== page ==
The family of a railway station worker who died with coronavirus days after being allegedly coughed and spat on by a passenger said the aggressor’s negative Covid-19 test was "almost as reliable as tossing a coin".
A pre-inquest review in the case of Belly Mujinga heard her family had questions over the authenticity of results of the antibody test carried out by the man, known only as AB, on March 25 2020.
The alleged spitting incident happened at London’s Victoria station four days earlier. Belly Mujinga, 47, died on April 5 2020.
She also went to a relative’s birthday party around the time she is believed to have been infected.
It is not yet confirmed how many people were at the party, or if any of them had Covid.
Elaine Banton, for Ms Mujinga’s family, told the hearing at Barnet Coroner’s Court on Monday afternoon: "It is my understanding that from all the accounts I’ve seen that the test was unreliable and almost as reliable as tossing a coin."
Geoff Thomas, for British Transport Police (BTP), said that was "not quite right", and added there was no evidence about false positive and false negative rates at the time, during the early days of the pandemic.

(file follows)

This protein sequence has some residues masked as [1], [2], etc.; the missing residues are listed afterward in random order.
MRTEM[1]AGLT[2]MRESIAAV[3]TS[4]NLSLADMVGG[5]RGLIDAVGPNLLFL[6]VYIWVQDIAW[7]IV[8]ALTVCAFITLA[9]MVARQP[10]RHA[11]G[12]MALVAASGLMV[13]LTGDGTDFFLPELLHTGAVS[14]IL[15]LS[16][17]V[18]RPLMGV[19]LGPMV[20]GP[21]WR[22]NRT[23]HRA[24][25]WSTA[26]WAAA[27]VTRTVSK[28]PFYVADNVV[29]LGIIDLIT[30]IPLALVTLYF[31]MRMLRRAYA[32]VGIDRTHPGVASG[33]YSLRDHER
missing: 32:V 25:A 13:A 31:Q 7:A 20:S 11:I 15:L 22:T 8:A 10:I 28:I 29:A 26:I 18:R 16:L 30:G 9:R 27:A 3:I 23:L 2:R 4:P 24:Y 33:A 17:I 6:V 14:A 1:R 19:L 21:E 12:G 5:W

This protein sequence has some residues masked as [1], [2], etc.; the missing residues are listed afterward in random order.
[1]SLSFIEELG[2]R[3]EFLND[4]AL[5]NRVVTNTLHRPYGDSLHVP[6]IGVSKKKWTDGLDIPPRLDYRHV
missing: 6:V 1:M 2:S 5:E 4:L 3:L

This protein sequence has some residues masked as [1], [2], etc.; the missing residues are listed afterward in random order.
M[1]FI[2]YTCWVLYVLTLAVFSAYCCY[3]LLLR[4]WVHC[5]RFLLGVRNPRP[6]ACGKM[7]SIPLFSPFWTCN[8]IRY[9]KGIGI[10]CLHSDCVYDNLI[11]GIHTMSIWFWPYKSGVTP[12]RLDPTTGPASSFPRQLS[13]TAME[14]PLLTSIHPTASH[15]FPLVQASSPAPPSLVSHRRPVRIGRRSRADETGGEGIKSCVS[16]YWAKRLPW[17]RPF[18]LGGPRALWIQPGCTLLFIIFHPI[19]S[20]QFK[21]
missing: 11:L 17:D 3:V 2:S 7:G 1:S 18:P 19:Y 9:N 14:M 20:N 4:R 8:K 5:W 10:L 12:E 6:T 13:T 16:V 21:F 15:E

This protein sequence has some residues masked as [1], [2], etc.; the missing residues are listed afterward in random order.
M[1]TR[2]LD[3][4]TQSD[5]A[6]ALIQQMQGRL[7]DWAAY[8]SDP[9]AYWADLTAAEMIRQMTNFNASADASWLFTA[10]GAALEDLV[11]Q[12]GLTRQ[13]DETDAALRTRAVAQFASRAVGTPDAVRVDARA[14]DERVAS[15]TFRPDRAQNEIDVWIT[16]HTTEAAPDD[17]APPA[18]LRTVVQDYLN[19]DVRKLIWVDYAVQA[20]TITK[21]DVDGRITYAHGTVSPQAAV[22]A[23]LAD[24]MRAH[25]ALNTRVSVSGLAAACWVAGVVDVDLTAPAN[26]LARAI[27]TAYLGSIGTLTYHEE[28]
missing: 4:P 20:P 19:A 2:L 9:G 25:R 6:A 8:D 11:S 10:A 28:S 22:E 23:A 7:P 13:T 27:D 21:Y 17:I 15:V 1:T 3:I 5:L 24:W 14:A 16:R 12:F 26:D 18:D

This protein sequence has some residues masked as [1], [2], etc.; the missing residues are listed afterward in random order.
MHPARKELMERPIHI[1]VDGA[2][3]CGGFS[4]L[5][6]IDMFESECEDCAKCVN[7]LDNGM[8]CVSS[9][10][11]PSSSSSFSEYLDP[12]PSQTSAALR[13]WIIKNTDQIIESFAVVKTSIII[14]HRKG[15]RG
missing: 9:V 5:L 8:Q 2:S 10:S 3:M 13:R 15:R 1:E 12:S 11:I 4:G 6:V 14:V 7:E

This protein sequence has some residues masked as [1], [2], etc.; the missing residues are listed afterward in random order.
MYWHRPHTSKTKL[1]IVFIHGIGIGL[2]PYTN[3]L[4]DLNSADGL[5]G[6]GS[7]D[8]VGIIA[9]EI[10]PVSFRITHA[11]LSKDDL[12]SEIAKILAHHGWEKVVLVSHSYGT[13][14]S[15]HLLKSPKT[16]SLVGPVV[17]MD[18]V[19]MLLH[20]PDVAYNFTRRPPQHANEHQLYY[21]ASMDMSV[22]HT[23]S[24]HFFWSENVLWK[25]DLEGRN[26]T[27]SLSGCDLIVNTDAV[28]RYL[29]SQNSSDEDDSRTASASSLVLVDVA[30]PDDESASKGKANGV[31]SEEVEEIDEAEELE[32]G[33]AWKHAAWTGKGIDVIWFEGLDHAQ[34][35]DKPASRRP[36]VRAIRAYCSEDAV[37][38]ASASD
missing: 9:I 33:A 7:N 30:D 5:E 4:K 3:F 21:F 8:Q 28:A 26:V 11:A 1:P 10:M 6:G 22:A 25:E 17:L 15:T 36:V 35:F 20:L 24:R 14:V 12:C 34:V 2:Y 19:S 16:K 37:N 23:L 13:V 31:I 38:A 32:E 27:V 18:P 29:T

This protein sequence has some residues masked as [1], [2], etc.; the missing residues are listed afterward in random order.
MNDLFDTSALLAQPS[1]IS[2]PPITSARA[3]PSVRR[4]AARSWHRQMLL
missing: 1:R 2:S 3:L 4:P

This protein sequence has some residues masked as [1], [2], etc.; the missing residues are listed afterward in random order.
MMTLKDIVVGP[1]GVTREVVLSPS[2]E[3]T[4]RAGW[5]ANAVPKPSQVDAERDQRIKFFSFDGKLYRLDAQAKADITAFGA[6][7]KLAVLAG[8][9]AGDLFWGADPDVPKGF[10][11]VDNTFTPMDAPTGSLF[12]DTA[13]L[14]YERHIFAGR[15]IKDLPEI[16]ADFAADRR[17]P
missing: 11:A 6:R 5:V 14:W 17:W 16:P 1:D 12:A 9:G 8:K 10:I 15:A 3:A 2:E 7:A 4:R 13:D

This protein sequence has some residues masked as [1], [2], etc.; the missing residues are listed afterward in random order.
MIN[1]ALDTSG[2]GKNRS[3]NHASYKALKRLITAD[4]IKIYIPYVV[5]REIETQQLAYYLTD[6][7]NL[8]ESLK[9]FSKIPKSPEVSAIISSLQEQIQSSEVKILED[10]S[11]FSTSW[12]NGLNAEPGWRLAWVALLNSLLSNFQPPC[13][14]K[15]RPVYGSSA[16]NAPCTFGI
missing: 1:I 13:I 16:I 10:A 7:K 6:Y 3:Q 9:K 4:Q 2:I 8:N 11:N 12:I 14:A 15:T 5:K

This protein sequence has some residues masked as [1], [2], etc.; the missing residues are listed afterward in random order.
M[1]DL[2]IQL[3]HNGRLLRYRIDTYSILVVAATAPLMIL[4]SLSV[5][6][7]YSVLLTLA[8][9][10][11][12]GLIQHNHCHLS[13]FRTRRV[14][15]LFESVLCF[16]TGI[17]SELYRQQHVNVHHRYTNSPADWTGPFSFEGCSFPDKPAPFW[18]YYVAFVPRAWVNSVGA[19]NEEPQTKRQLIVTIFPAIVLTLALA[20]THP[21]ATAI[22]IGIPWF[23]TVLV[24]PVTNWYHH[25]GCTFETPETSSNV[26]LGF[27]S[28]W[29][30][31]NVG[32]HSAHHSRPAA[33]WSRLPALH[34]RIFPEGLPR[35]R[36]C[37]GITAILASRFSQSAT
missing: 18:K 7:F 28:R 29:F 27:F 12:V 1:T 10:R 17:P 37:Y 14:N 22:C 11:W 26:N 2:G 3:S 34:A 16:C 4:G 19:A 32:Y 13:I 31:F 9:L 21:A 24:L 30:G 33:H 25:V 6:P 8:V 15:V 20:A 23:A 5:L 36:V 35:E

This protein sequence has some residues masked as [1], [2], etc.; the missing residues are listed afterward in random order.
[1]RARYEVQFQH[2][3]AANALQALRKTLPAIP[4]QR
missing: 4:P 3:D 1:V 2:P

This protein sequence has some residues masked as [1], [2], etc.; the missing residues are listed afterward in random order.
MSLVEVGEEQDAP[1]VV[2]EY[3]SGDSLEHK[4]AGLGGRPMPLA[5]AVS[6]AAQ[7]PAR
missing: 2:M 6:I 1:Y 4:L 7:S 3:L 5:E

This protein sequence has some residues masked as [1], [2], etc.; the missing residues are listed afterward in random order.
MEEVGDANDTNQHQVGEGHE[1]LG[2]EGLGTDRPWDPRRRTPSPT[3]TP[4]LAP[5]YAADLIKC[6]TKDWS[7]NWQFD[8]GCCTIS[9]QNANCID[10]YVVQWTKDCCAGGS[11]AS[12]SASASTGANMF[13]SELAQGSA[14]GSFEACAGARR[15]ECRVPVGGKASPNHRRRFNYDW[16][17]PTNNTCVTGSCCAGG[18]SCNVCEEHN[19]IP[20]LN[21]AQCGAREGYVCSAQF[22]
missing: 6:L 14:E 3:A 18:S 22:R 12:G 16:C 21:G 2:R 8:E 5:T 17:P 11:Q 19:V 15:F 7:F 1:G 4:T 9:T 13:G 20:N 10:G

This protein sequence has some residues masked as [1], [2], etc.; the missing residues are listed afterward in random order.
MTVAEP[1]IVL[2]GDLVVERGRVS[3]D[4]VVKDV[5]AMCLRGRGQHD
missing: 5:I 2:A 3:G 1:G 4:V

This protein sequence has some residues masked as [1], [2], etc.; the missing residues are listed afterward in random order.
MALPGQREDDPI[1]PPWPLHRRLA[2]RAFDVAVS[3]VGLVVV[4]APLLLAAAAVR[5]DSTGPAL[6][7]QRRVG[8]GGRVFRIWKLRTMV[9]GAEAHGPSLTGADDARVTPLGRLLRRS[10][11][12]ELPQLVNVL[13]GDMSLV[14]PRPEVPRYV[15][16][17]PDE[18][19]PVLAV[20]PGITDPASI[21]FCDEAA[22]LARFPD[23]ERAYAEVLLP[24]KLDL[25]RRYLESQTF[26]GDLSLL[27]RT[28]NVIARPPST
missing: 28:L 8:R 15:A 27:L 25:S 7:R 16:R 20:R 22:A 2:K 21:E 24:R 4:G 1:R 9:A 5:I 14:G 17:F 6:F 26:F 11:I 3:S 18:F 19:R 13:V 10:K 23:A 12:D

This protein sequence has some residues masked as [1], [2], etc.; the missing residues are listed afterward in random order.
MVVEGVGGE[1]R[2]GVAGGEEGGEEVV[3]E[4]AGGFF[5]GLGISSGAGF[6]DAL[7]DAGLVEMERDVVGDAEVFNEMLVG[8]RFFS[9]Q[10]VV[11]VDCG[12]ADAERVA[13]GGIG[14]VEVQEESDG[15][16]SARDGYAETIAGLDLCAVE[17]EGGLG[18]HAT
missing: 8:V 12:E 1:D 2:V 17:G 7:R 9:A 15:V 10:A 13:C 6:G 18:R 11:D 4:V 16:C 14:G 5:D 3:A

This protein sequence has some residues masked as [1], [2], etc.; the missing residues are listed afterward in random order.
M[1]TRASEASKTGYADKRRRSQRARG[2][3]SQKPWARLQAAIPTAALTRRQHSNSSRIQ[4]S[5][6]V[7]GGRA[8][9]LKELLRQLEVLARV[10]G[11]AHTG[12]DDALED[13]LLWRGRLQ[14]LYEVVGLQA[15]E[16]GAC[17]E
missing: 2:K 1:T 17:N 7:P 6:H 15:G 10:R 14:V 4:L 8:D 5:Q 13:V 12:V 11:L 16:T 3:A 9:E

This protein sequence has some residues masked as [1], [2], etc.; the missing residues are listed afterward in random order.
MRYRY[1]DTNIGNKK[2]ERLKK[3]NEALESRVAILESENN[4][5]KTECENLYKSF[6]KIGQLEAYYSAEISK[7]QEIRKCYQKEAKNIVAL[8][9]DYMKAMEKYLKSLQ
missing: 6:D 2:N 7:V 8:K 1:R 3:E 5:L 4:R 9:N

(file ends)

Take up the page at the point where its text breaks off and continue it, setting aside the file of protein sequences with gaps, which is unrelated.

BTP interviewed a 57-year-old man over the incident but said there was not enough evidence to prove a crime had been committed.
Mr Thomas told the hearing the test was performed by AB himself over a video link with his GP.
Senior coroner Andrew Walker said the inquest was not likely to find out how the infection occurred, but it may be able to discover when Ms Mujinga was infected.
Her family have been granted time to decide whether to instruct an expert to examine the medical evidence. The hearing was adjourned until a further review next month.
Mrs Mujinga’s husband Lusamba Gode Katalay and daughter Ingrid were two of only 10 people allowed at her funeral due to coronavirus restrictions.
Her death prompted an outpouring of grief and demand for answers about what happened.